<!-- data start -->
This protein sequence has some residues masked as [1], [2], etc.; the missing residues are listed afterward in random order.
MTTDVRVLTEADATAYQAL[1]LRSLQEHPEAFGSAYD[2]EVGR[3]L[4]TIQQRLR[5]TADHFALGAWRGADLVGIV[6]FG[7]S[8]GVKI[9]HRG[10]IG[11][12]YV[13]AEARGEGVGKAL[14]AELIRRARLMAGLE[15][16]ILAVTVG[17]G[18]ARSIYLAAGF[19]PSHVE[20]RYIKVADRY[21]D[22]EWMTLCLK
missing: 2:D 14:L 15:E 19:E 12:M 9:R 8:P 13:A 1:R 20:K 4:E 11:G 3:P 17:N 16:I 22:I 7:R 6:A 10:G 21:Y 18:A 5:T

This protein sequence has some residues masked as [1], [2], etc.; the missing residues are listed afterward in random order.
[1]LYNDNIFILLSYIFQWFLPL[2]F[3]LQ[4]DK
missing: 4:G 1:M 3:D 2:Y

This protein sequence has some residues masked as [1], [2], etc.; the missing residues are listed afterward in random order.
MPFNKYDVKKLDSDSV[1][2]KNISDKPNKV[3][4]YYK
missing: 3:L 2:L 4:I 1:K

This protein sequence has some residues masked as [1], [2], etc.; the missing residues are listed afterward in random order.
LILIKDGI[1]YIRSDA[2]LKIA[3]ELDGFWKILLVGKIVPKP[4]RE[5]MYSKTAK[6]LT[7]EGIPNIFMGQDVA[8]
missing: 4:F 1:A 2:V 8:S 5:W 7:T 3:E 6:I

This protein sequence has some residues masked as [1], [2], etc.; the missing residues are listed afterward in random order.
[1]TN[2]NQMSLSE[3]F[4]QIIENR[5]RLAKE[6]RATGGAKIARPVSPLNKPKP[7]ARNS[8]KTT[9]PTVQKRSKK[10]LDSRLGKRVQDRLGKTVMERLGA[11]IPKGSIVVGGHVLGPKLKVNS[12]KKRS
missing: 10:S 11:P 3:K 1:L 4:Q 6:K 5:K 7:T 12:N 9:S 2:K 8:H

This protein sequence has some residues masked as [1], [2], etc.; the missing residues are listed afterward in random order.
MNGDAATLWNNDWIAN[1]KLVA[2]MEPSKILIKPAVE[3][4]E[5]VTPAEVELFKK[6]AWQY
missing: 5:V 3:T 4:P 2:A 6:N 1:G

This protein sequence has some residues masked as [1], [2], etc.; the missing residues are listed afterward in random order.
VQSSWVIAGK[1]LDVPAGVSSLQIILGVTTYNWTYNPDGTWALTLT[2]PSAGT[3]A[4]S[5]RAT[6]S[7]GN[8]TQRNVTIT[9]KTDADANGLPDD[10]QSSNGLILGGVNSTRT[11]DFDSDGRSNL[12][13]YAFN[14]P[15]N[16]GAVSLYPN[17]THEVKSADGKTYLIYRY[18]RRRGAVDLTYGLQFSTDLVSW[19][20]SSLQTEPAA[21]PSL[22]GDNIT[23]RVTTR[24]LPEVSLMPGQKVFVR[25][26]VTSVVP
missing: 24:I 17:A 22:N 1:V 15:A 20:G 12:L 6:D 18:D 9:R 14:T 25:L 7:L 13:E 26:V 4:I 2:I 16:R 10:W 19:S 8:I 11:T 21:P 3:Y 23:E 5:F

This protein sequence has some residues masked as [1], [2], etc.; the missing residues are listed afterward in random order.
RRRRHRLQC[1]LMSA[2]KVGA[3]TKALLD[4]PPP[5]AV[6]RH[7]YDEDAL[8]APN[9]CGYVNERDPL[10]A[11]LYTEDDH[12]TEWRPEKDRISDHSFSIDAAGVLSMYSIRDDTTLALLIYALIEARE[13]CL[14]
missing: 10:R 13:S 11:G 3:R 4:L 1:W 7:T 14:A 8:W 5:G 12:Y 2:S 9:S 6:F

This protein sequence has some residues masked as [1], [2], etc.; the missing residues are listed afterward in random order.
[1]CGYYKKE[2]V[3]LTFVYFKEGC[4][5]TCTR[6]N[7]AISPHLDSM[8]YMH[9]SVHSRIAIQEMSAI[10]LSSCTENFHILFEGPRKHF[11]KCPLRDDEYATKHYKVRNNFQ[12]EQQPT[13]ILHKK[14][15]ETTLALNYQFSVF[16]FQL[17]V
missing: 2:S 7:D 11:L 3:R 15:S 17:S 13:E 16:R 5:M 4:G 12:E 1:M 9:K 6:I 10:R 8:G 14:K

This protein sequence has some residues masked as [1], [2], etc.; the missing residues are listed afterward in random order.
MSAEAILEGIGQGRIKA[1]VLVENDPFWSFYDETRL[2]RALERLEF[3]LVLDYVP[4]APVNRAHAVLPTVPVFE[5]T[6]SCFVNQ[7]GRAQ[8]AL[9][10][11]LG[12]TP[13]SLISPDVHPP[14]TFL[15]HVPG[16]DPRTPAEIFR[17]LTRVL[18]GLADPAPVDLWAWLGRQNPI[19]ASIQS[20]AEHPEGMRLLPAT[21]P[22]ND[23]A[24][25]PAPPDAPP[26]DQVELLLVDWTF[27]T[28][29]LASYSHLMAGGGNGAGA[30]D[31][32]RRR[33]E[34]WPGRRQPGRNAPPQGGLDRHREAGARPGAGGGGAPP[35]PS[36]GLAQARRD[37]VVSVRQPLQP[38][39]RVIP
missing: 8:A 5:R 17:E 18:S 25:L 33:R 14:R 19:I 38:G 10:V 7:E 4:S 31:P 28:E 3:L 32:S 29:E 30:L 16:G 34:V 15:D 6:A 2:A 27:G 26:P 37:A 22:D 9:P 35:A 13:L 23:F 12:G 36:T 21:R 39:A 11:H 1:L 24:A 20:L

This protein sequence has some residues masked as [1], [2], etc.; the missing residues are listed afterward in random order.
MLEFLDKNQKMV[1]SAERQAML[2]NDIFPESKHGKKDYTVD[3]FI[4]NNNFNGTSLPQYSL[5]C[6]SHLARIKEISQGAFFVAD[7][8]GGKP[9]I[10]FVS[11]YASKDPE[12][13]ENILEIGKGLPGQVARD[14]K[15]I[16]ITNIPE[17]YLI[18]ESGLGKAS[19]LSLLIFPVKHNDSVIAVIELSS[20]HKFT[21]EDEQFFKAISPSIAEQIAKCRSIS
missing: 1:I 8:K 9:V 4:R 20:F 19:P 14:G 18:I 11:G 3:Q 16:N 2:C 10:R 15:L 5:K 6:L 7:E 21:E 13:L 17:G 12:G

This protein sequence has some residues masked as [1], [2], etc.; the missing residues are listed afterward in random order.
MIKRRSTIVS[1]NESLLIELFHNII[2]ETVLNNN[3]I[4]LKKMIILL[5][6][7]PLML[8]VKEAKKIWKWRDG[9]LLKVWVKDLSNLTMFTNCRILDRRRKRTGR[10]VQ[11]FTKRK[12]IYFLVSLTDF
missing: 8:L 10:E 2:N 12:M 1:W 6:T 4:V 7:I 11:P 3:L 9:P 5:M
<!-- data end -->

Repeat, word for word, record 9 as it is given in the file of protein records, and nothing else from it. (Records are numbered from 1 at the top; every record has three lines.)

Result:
This protein sequence has some residues masked as [1], [2], etc.; the missing residues are listed afterward in random order.
[1]CGYYKKE[2]V[3]LTFVYFKEGC[4][5]TCTR[6]N[7]AISPHLDSM[8]YMH[9]SVHSRIAIQEMSAI[10]LSSCTENFHILFEGPRKHF[11]KCPLRDDEYATKHYKVRNNFQ[12]EQQPT[13]ILHKK[14][15]ETTLALNYQFSVF[16]FQL[17]V
missing: 2:S 7:D 11:L 3:R 15:S 17:S 13:E 16:R 5:M 4:G 12:E 1:M 9:K 6:I 10:R 8:G 14:K